ON the day of last year’s drawn All-Ireland semi-final, Derek McGrath appeared to be at a crossroads with his Waterford project.
McGrath had led his team to successive Munster finals and All-Ireland semi-finals but his philosophy looked set to face its greatest test yet.
In his Sunday Times column that morning, Brendan Cummins detailed how McGrath and Waterford needed to change, to redirect and recalibrate the machine. “If they do, and lose going down fighting, McGrath is still on the right track,” wrote Cummins. “But if Waterford go all out defensive, and still lose, then McGrath is in big trouble.
“If McGrath’s doesn’t change now, when the need is greatest, his credibility will be undermined if he is trying to deliver a different message in November. Why wait? Now is the time.”
Waterford did and everything changed with it, especially the perception of them as a team. They went for it. They attacked Kilkenny and engaged them in a shootout. They should have won the drawn semi-final. They narrowly lost the replay in another brilliant match.
Waterford played a more attacking and adventurous style last August but they didn’t fully abandon their system either for both Kilkenny games; they just tweaked it, worked harder, especially in the drawn game, and pushed some of their forwards higher up the pitch.
It nearly got them over the line but it was still crazy to believe that Waterford were going to ditch the system they are most comfortable with for 2017. During the league, they often operated with a sweeper in a more fluid, and less obvious form but there were some games, especially in the quarter-final against Galway, when Tadgh de Burca was sitting deeper than ever. And Waterford almost won that game by starting a second-string team.
If Waterford had any doubts about their system, Wexford’s performance last weekend will have merely copper-fastened their approach now, and even more so when facing a team like Cork who crave an open game.
On Sunday, Waterford will more than likely play seven defenders, three across the middle and four nominal forwards up front. The four up top will probably be Maurice Shanahan, Stephen and Shane Bennett and Austin Gleeson. Jamie Barron, Michael ‘Brick’ Walsh and Pauric Mahony will have a fluid role between midfield and the forward line while Darragh Fives and Kevin Moran will probably set up alongside Philip Mahony in the half-back line, which will allow de Burca to operate as a sweeper.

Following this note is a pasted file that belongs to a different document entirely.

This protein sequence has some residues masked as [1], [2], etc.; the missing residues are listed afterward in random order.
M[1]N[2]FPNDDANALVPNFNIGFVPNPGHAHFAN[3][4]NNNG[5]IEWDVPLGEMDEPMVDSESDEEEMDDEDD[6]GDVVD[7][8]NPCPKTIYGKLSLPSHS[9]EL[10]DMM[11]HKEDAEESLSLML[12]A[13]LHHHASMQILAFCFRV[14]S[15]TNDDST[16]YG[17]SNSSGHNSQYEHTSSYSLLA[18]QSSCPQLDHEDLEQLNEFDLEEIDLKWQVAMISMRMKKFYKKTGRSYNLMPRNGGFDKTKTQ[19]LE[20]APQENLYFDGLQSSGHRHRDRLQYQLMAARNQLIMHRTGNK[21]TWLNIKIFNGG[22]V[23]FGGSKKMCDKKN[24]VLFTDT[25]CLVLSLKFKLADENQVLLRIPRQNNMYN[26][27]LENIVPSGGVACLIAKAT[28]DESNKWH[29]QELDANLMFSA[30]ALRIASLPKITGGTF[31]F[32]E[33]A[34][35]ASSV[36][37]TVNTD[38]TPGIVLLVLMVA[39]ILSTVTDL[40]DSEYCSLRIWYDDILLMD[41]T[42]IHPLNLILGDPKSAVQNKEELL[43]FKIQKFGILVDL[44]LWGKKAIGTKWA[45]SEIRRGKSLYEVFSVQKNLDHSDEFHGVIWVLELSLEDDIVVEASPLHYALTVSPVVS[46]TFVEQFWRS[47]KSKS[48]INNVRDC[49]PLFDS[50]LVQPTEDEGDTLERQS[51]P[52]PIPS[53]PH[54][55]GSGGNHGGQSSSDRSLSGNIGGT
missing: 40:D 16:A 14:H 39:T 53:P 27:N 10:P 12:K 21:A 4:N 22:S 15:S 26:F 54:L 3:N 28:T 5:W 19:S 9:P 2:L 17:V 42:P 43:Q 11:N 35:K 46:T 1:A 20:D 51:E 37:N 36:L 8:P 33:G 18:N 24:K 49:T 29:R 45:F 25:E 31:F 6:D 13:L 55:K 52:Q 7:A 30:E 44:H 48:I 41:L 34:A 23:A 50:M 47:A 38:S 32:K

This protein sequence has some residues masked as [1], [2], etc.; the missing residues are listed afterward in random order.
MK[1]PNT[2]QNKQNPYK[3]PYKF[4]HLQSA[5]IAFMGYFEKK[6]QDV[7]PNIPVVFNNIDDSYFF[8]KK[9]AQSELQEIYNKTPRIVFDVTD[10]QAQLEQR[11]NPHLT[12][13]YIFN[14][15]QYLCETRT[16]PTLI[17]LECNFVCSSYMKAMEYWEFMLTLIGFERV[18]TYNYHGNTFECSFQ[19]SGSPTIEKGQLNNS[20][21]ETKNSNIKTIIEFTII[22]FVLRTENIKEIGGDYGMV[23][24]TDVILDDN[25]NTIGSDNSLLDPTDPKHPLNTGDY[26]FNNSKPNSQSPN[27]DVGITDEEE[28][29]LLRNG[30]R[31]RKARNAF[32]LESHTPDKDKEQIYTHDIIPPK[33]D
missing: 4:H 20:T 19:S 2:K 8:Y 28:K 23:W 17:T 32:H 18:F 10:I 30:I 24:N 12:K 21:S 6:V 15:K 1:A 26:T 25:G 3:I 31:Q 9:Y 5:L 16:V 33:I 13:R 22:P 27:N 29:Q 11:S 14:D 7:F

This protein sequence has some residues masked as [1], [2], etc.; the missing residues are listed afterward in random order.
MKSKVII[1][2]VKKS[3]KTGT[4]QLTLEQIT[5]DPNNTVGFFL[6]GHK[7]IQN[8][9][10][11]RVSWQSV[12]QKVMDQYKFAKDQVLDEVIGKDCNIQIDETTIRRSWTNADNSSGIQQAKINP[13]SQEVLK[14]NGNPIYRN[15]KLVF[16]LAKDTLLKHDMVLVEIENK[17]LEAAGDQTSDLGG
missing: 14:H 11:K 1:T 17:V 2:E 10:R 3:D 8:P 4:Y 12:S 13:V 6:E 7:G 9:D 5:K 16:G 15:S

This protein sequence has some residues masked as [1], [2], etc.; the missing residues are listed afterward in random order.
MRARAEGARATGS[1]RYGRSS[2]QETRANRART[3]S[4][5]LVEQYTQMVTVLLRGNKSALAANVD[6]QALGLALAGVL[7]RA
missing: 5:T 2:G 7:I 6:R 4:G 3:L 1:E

Waterford may be diluting their scoring power by playing with just four forwards but all are quick, pacy and strong, with Shanahan, Gleeson and Stephen Bennett all capable ball winners. Adding Pauric Mahony, Barron and ‘Brick’ Walsh to that division underlines how this is one of the most potent attacks under McGrath.
Having so many ball-winners up top allows Waterford to lamp the ball long and direct when under pressure but they are also well set up to run the ball, especially on the counter-attack. Waterford are always hard to break down but if they can work the ball out of defence and run it from the middle of the field before popping it short to Gleeson, Shanahan and the Bennetts, they will be even harder to beat.
Waterford will want to drag Cork into a game completely alien to the conditions they faced against Tipperary. What’s more, they will target Cork’s younger players, who Waterford will feel have not been fully introduced to the savagery of the Munster championship yet. Mark Coleman is solid in the air. He showed that in the opening round of the league against Clare’s John Conlon.
Yet Waterford will probably target Coleman early on through Gleeson under an aerial bombardment of puck-outs.
Cork are confident. They will trust in their huge capacity to rack up a big score but they will still understand the tactical importance of how to set up against Waterford.
Cork will need to play as wide as possible, to play down the sideline channels, and keep the ball away from de Burca. Cork will also need to engage Waterford more in their half-back line by bringing a player out from their inside line. Ideally, Cork would probably like Seamus Harnedy as a target man full-forward but Harnedy would be physically more suited to the battling required in that sector than Patrick Horgan or Alan Cadogan.
Cadogan and Horgan were brilliant against Tipp but Cork have found out to their cost against Waterford in the past that basing their gameplan around deliveries into an orthodox full-forward line can be fruitless. They will need Cadogan and Horgan to be effective from the possession they do win but Cork will also need to have deep lying shooters to get past Waterford’s defensive screen.
Lehane is their primary assassin but Cork may need points from range from Harnedy, Shane Kingston, Darragh Fitzgibbon, Mark Coleman, Bill Cooper and Luke Meade. That isn’t really Cooper’s game but he nailed three points from play against Waterford in the league and that is the kind of scoring return Cork may require from Cooper again on Sunday.
Anthony Nash may need to go shorter on his puckouts at times because the same space he hit, with runners moving onto the ball, won’t be there on Sunday. Lehane was brilliant on the Cork puckout that day but his recent injury is also a big concern now. He was in a protective boot and didn’t train for almost two weeks. Lehane was also injured before the Tipperary game, where the break may have made him fresher, but an ankle injury is far more restrictive.
Cork will fancy their chances on Sunday. They will believe that they have the firepower to gun down Waterford. But they also know that this will be a totally different game from the Tipperary match.
And that Cork will have to play even better again, especially with the intensity and heat Waterford will bring, to win the match.